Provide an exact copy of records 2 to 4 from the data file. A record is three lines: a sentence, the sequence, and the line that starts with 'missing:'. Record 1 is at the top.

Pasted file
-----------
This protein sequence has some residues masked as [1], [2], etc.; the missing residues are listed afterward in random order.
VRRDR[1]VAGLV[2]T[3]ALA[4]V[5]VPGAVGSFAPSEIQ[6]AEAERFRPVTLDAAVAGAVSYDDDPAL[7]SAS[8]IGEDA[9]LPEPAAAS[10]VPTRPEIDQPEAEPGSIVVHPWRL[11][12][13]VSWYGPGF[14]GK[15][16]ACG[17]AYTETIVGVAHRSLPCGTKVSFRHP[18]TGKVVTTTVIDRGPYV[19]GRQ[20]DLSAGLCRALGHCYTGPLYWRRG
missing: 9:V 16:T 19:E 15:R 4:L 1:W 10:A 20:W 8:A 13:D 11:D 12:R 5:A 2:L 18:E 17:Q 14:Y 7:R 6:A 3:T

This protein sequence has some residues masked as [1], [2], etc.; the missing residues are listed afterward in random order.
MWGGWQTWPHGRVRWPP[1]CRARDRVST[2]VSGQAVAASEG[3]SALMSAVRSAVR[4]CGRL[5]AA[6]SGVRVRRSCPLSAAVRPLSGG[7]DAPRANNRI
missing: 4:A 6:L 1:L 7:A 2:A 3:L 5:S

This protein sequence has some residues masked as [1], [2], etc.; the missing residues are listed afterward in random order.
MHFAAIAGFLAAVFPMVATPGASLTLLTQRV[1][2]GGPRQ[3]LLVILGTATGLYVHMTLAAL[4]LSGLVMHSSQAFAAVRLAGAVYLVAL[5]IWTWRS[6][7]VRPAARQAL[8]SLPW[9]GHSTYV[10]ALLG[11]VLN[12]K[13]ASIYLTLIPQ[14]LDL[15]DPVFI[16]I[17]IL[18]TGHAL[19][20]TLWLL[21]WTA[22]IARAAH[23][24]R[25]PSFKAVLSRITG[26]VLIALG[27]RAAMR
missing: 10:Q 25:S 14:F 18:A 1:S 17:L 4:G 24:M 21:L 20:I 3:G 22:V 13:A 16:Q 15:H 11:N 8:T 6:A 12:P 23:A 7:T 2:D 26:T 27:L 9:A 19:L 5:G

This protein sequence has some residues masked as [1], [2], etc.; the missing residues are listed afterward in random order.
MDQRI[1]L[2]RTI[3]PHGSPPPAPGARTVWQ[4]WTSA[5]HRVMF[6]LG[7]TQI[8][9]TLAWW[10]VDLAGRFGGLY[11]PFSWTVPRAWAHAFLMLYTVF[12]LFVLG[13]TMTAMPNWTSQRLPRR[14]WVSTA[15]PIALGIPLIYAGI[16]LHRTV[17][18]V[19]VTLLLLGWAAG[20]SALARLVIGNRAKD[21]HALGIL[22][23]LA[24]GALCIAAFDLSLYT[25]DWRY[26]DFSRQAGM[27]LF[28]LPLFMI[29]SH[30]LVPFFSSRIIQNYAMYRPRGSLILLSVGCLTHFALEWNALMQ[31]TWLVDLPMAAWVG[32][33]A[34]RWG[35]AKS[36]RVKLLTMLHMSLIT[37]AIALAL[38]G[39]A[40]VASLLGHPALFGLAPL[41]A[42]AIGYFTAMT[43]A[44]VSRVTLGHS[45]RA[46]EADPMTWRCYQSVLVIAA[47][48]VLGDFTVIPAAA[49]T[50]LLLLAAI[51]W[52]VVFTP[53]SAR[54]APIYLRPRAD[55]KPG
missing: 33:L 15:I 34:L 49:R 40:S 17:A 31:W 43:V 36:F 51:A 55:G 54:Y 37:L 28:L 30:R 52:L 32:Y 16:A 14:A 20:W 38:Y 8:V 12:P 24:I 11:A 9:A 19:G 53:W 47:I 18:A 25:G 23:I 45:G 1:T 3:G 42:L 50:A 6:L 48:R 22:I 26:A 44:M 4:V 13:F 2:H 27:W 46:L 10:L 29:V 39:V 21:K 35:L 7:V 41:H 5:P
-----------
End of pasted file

This protein sequence has some residues masked as [1], [2], etc.; the missing residues are listed afterward in random order.
MWGGWQTWPHGRVRWPP[1]CRARDRVST[2]VSGQAVAASEG[3]SALMSAVRSAVR[4]CGRL[5]AA[6]SGVRVRRSCPLSAAVRPLSGG[7]DAPRANNRI
missing: 4:A 6:L 1:L 7:A 2:A 3:L 5:S

This protein sequence has some residues masked as [1], [2], etc.; the missing residues are listed afterward in random order.
MHFAAIAGFLAAVFPMVATPGASLTLLTQRV[1][2]GGPRQ[3]LLVILGTATGLYVHMTLAAL[4]LSGLVMHSSQAFAAVRLAGAVYLVAL[5]IWTWRS[6][7]VRPAARQAL[8]SLPW[9]GHSTYV[10]ALLG[11]VLN[12]K[13]ASIYLTLIPQ[14]LDL[15]DPVFI[16]I[17]IL[18]TGHAL[19][20]TLWLL[21]WTA[22]IARAAH[23][24]R[25]PSFKAVLSRITG[26]VLIALG[27]RAAMR
missing: 10:Q 25:S 14:F 18:A 1:S 17:L 4:G 24:M 21:L 20:I 3:G 22:V 13:A 16:Q 15:H 11:N 8:T 6:A 12:P 23:A 7:T 2:D 26:T 27:L 9:A 19:L 5:G

This protein sequence has some residues masked as [1], [2], etc.; the missing residues are listed afterward in random order.
MDQRI[1]L[2]RTI[3]PHGSPPPAPGARTVWQ[4]WTSA[5]HRVMF[6]LG[7]TQI[8][9]TLAWW[10]VDLAGRFGGLY[11]PFSWTVPRAWAHAFLMLYTVF[12]LFVLG[13]TMTAMPNWTSQRLPRR[14]WVSTA[15]PIALGIPLIYAGI[16]LHRTV[17][18]V[19]VTLLLLGWAAG[20]SALARLVIGNRAKD[21]HALGIL[22][23]LA[24]GALCIAAFDLSLYT[25]DWRY[26]DFSRQAGM[27]LF[28]LPLFMI[29]SH[30]LVPFFSSRIIQNYAMYRPRGSLILLSVGCLTHFALEWNALMQ[31]TWLVDLPMAAWVG[32][33]A[34]RWG[35]AKS[36]RVKLLTMLHMSLIT[37]AIALAL[38]G[39]A[40]VASLLGHPALFGLAPL[41]A[42]AIGYFTAMT[43]A[44]VSRVTLGHS[45]RA[46]EADPMTWRCYQSVLVIAA[47][48]VLGDFTVIPAAA[49]T[50]LLLLAAI[51]W[52]VVFTP[53]SAR[54]APIYLRPRAD[55]KPG
missing: 33:L 15:I 34:L 49:R 40:S 17:A 31:W 43:V 36:F 51:A 55:G 54:Y 37:L 28:L 30:R 52:L 32:Y 16:A 14:A 20:W 38:Y 8:V 12:P 24:I 11:A 9:A 19:G 53:W 47:I 18:A 25:G 23:I 45:G 1:T 3:G 42:L 50:A 6:L 48:R 22:I 26:A 44:M 4:V 13:F 2:H 27:W 46:L 10:L 29:V 39:V 21:K 35:L 7:V 41:H 5:P